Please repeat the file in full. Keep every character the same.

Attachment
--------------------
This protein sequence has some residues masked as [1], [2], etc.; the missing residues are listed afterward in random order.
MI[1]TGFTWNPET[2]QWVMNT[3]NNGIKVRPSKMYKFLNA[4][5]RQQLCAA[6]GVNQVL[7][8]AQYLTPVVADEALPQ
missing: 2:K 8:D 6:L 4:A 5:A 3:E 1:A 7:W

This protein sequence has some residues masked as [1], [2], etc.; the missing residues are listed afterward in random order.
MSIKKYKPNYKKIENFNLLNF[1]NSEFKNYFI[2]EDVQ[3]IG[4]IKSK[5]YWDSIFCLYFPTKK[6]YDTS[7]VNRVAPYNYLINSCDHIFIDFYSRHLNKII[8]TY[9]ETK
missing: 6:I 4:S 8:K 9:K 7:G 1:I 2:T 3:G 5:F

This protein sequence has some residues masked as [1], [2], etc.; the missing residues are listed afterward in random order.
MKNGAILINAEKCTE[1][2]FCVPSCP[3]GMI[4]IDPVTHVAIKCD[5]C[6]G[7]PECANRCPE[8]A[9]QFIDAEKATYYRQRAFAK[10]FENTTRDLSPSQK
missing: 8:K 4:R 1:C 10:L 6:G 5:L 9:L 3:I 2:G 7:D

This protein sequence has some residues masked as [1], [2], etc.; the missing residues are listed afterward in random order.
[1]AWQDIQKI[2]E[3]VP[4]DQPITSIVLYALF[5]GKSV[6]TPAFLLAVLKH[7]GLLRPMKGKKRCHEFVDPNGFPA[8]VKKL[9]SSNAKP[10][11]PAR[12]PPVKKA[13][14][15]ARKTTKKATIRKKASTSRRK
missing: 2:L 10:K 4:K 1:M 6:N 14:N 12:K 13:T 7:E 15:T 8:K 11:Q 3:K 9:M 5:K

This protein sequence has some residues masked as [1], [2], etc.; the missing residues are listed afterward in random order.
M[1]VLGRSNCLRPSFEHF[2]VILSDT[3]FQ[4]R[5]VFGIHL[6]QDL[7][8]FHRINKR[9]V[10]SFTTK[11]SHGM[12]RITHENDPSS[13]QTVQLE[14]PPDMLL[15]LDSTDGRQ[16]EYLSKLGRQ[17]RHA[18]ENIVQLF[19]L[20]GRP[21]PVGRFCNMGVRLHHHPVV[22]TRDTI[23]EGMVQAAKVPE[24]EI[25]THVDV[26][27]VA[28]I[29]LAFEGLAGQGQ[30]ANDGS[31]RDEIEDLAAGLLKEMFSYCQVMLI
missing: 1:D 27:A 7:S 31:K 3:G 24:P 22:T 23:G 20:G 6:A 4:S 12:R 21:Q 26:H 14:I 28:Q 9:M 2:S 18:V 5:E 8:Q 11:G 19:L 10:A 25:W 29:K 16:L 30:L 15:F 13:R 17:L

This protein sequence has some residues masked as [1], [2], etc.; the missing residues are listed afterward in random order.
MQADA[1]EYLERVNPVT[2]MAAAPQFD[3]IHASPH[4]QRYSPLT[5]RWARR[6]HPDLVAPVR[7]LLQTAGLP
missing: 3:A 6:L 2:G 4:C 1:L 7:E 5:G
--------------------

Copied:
This protein sequence has some residues masked as [1], [2], etc.; the missing residues are listed afterward in random order.
MI[1]TGFTWNPET[2]QWVMNT[3]NNGIKVRPSKMYKFLNA[4][5]RQQLCAA[6]GVNQVL[7][8]AQYLTPVVADEALPQ
missing: 2:K 8:D 6:L 4:A 5:A 3:E 1:A 7:W

This protein sequence has some residues masked as [1], [2], etc.; the missing residues are listed afterward in random order.
MSIKKYKPNYKKIENFNLLNF[1]NSEFKNYFI[2]EDVQ[3]IG[4]IKSK[5]YWDSIFCLYFPTKK[6]YDTS[7]VNRVAPYNYLINSCDHIFIDFYSRHLNKII[8]TY[9]ETK
missing: 6:I 4:S 8:K 9:K 7:G 1:I 2:T 3:G 5:F

This protein sequence has some residues masked as [1], [2], etc.; the missing residues are listed afterward in random order.
MKNGAILINAEKCTE[1][2]FCVPSCP[3]GMI[4]IDPVTHVAIKCD[5]C[6]G[7]PECANRCPE[8]A[9]QFIDAEKATYYRQRAFAK[10]FENTTRDLSPSQK
missing: 8:K 4:R 1:C 10:L 6:G 5:L 9:L 3:I 2:G 7:D

This protein sequence has some residues masked as [1], [2], etc.; the missing residues are listed afterward in random order.
[1]AWQDIQKI[2]E[3]VP[4]DQPITSIVLYALF[5]GKSV[6]TPAFLLAVLKH[7]GLLRPMKGKKRCHEFVDPNGFPA[8]VKKL[9]SSNAKP[10][11]PAR[12]PPVKKA[13][14][15]ARKTTKKATIRKKASTSRRK
missing: 2:L 10:K 4:K 1:M 6:N 14:N 12:K 13:T 7:E 15:T 8:K 11:Q 3:K 9:M 5:K

This protein sequence has some residues masked as [1], [2], etc.; the missing residues are listed afterward in random order.
M[1]VLGRSNCLRPSFEHF[2]VILSDT[3]FQ[4]R[5]VFGIHL[6]QDL[7][8]FHRINKR[9]V[10]SFTTK[11]SHGM[12]RITHENDPSS[13]QTVQLE[14]PPDMLL[15]LDSTDGRQ[16]EYLSKLGRQ[17]RHA[18]ENIVQLF[19]L[20]GRP[21]PVGRFCNMGVRLHHHPVV[22]TRDTI[23]EGMVQAAKVPE[24]EI[25]THVDV[26][27]VA[28]I[29]LAFEGLAGQGQ[30]ANDGS[31]RDEIEDLAAGLLKEMFSYCQVMLI
missing: 1:D 27:A 7:S 31:K 3:G 24:P 22:T 23:G 20:G 6:A 4:S 12:R 21:Q 26:H 14:I 28:Q 9:M 2:S 18:V 5:E 8:Q 11:G 19:L 10:A 25:W 29:K 16:L 30:L 15:F 13:R 17:L

This protein sequence has some residues masked as [1], [2], etc.; the missing residues are listed afterward in random order.
MQADA[1]EYLERVNPVT[2]MAAAPQFD[3]IHASPH[4]QRYSPLT[5]RWARR[6]HPDLVAPVR[7]LLQTAGLP
missing: 3:A 6:L 2:G 4:C 1:L 7:E 5:G